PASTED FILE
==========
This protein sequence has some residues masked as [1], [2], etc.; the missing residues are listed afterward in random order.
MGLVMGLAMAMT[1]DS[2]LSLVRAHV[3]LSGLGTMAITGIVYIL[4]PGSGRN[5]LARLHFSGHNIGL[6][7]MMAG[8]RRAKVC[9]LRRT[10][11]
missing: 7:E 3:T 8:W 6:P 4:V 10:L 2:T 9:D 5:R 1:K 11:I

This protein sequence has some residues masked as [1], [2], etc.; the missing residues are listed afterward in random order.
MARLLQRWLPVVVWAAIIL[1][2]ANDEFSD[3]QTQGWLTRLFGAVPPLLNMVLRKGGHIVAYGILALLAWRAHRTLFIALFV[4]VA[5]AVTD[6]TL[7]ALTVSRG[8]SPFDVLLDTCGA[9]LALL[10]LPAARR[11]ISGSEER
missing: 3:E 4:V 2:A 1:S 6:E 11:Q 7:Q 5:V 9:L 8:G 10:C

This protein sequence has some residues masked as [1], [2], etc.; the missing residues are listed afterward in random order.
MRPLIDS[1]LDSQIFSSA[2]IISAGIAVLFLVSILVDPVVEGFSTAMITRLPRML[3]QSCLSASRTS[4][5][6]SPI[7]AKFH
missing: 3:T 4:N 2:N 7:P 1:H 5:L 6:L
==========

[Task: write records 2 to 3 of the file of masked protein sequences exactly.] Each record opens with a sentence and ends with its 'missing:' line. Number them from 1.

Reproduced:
This protein sequence has some residues masked as [1], [2], etc.; the missing residues are listed afterward in random order.
MARLLQRWLPVVVWAAIIL[1][2]ANDEFSD[3]QTQGWLTRLFGAVPPLLNMVLRKGGHIVAYGILALLAWRAHRTLFIALFV[4]VA[5]AVTD[6]TL[7]ALTVSRG[8]SPFDVLLDTCGA[9]LALL[10]LPAARR[11]ISGSEER
missing: 3:E 4:V 2:A 1:S 6:E 11:Q 7:Q 5:V 9:L 8:G 10:C

This protein sequence has some residues masked as [1], [2], etc.; the missing residues are listed afterward in random order.
MRPLIDS[1]LDSQIFSSA[2]IISAGIAVLFLVSILVDPVVEGFSTAMITRLPRML[3]QSCLSASRTS[4][5][6]SPI[7]AKFH
missing: 3:T 4:N 2:N 7:P 1:H 5:L 6:L